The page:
Author: Charles Bukowski
Date Read: 25th May 2017
“It began as a mistake. By middle age, Henry Chinaski has lost more than twelve years of his life to the U.S. Postal Service. In a world where his three true, bitter pleasures are women, booze, and racetrack betting, he somehow drags his hangover out of bed every dawn to lug waterlogged mailbags up mud-soaked mountains, outsmart vicious guard dogs, and pray to survive the day-to-day trials of sadistic bosses and certifiable coworkers.”
After being recommended this book by a friend, I finally managed to pick it up and start reading it. It’s a considerably short book which meant it was fairly quick and easy to read, for me this was ideal because I didn’t find it particularly captivating or interesting. It seemed to be a novel that observed specific aspects of working class life but through the lens of the protagonist, Henry Chinaski. Therefore this perspective on life appeared to be quite harsh and blunted due to the style of the writing and the actions of Henry Chinaski. The book is heavily dominated by short, dramatic sentences which results in heavy, hard-hitting situations almost being ignored as they aren’t given any attention. Even the narration seemed dismissive of everything that was happening, it’s there to acknowledge what is happening but nothing more. Alongside this the way in which Henry leads his life is very nihilistic however this does seem to compliment the way in which the book has been written.
Throughout the book there are three aspects of life which are predominant for Henry Chinaski, these being drinking, sex and gambling. Combining all three of these aspects will almost definitely create a story line that explores some dark themes, so if you are averse to sexually explicit writing, there are some parts of the book which may be hard to read as it does deal with rape. There are three women who Henry is involved in relationships with throughout the book and they are Betty, Joyce and Vi; each of these relationships seem to act as a burden on Henry and so this sparks the idea that the only reason he engages in these relationships is for the sex. However the only woman who Henry shows as having any kind of emotional attachment to is Betty. Henry’s relationship with Betty is bitter sweet because she is introduced at the beginning of the book and then she kicks him out of the house, however towards the end they are reunited but it is at this point that she dies. In true style of the book, this part is glossed over and another situation is engaged in straight away, which doesn’t inflict the emotional trauma that Betty’s death could have evoked which I found quite underwhelming and frustrating.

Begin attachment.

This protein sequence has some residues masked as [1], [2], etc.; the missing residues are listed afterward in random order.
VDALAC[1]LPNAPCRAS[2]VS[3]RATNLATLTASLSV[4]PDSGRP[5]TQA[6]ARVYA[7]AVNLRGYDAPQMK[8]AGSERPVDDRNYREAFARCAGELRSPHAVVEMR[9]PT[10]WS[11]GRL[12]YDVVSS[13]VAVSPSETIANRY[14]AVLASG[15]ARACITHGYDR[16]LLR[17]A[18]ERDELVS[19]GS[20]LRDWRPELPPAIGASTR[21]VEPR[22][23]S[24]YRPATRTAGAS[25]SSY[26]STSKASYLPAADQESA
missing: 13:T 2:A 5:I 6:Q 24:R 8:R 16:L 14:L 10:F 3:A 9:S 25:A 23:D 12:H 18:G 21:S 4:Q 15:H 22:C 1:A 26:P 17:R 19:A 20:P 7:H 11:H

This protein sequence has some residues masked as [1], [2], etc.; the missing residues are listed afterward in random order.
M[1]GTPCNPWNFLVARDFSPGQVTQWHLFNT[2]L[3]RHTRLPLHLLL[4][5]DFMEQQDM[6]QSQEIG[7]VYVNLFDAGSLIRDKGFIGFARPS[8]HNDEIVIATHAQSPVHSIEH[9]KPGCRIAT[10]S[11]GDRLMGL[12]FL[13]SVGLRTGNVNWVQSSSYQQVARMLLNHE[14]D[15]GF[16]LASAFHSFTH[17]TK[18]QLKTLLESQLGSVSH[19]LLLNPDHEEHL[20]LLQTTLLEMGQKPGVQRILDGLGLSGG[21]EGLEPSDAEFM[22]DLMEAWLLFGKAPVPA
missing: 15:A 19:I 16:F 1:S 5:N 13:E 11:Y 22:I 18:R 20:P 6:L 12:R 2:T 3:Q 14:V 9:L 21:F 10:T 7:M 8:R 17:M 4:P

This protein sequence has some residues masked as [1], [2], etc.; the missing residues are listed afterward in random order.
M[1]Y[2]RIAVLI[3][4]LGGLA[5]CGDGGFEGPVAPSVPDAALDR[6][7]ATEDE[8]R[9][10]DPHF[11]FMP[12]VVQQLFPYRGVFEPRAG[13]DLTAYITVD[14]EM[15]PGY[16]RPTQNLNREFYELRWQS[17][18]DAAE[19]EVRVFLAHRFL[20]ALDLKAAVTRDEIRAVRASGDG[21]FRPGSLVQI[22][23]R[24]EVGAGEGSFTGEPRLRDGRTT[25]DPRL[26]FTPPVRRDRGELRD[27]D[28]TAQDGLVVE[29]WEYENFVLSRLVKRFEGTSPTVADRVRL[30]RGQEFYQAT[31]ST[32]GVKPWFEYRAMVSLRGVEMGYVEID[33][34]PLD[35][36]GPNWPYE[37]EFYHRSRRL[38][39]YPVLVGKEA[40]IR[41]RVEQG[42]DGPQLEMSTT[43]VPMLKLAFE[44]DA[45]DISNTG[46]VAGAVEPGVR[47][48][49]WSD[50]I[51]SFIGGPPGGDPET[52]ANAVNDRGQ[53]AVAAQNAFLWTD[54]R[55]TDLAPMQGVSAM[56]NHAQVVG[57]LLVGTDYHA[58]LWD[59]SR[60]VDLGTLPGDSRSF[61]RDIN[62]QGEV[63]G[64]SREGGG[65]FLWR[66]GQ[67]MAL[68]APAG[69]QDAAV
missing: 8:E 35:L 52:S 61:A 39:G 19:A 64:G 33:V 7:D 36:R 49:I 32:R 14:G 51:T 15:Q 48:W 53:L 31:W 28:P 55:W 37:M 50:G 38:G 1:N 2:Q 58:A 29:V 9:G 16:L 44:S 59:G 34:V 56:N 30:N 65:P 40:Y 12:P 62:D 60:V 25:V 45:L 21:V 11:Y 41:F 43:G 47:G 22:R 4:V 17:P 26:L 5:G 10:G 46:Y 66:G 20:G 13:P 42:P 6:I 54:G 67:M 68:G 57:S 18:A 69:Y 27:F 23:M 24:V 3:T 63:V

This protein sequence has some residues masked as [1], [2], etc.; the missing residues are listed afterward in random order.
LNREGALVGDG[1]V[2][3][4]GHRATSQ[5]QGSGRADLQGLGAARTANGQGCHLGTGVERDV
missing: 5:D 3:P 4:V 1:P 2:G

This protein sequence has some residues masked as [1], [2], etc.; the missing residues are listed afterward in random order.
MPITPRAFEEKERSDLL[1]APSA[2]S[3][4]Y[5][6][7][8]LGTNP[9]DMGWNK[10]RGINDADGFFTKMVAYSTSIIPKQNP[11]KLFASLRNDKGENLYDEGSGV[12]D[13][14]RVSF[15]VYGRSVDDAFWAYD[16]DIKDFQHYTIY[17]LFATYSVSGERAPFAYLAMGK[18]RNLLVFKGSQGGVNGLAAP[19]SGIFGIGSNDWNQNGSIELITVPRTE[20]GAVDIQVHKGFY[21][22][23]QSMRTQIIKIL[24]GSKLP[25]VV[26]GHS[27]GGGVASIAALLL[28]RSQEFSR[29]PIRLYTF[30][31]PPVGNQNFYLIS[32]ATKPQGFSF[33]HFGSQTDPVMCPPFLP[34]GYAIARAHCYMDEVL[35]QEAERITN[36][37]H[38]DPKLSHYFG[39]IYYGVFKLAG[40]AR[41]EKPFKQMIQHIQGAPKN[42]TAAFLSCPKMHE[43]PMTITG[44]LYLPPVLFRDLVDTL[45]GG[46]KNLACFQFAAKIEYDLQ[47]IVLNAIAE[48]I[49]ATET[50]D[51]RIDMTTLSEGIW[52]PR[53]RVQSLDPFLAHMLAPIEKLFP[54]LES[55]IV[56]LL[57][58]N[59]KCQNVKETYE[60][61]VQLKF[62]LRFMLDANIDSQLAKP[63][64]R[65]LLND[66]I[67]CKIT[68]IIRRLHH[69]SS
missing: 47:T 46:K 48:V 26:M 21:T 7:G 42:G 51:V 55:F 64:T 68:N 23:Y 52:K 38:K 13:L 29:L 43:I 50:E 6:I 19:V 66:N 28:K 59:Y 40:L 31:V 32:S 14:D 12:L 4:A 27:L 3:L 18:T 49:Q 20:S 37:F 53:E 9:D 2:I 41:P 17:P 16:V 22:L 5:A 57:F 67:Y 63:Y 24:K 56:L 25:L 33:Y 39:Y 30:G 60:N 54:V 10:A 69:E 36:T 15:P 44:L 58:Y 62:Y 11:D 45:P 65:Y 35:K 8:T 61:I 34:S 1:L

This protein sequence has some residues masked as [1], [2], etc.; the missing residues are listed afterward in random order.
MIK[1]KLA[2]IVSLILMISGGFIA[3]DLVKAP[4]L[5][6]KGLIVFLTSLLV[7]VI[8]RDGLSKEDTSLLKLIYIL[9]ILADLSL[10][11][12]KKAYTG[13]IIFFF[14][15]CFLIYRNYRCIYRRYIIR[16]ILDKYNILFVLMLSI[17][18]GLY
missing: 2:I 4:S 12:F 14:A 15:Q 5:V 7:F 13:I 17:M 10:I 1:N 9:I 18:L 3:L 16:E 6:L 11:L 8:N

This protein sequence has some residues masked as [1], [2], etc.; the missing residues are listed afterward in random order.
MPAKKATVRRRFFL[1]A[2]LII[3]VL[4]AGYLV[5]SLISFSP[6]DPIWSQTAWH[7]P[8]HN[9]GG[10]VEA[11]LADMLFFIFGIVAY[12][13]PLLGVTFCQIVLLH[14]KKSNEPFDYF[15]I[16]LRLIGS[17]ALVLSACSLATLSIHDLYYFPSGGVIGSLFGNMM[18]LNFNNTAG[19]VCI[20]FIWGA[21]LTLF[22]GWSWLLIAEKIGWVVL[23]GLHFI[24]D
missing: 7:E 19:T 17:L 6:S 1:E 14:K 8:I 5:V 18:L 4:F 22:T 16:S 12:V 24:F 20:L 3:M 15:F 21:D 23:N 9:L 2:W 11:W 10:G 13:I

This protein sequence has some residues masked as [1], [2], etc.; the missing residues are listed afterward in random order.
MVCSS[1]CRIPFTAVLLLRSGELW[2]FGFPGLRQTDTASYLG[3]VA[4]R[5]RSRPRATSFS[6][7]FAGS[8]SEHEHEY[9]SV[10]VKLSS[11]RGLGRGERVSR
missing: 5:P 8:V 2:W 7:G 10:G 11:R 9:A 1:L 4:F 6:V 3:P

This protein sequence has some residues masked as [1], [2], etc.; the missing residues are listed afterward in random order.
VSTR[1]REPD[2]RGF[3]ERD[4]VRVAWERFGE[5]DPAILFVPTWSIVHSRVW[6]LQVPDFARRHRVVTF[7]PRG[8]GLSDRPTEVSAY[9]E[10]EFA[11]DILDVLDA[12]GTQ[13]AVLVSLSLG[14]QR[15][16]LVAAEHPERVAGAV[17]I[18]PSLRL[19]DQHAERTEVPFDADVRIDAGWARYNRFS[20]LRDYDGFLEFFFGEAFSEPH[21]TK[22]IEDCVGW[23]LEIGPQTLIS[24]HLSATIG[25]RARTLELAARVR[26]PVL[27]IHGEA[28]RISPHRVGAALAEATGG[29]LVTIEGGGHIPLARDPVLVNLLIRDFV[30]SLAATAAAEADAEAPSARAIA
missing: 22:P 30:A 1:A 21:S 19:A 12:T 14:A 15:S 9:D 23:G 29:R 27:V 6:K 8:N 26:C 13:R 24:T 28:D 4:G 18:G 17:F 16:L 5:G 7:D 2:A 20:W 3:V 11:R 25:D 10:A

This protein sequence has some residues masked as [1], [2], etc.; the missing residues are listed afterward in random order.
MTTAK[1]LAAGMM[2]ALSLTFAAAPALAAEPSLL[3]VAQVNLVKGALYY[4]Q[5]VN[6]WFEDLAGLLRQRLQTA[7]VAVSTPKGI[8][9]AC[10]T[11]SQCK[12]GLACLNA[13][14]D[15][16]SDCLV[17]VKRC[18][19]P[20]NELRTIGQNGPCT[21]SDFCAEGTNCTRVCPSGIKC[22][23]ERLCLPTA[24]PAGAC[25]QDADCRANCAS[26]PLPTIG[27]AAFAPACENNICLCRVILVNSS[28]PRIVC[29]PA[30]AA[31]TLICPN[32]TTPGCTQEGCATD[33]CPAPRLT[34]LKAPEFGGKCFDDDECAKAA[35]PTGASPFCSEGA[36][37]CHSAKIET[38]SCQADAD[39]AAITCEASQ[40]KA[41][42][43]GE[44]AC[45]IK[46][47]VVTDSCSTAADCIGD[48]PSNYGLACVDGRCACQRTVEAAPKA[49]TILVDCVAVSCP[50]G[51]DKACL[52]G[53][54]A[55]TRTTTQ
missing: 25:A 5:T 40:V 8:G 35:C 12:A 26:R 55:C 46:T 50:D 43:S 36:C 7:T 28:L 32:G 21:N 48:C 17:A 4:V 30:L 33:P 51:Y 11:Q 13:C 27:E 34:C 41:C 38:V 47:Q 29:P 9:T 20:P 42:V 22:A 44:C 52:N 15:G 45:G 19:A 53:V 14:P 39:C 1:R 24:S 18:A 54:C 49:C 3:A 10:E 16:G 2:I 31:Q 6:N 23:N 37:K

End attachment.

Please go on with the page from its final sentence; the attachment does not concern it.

Henry Chinaski doesn’t come across as a likeable character at all either, he has an air of nonchalance most of the way through the book and an aggressive way of speaking to the other characters. Although this behaviour could very easily be a result of his excessive drinking. He’s quite a depressed character who does heavily rely on alcohol to get through life, so it could be possible for the reader to excuse his entire character on the basis that he is a very broken man. His relationships and sex life are somewhat inadequate, he hates his job, he drinks to excess and bets away a lot of his money on horse races. There’s a lot of emotional avoidance too which is frustrating to read as it makes Henry seem like an ignorant character. However once his emotional state is hinted at, it’s easily assumed that he represses a lot which is why there is a lack of emotional attachment anywhere in the book.
Despite not really enjoying the premise of the book I did like the way in which the book goes full circle; the reader is introduced to Henry at the post office, the middle of the book shows the various other jobs and exploits that occur and then at the end he returns to the post office. If you liked The Catcher in the Rye then you will definitely like this book as they involve very similar concepts, however if you’re looking for a lighthearted read this is not the book for you.
By Beth Morley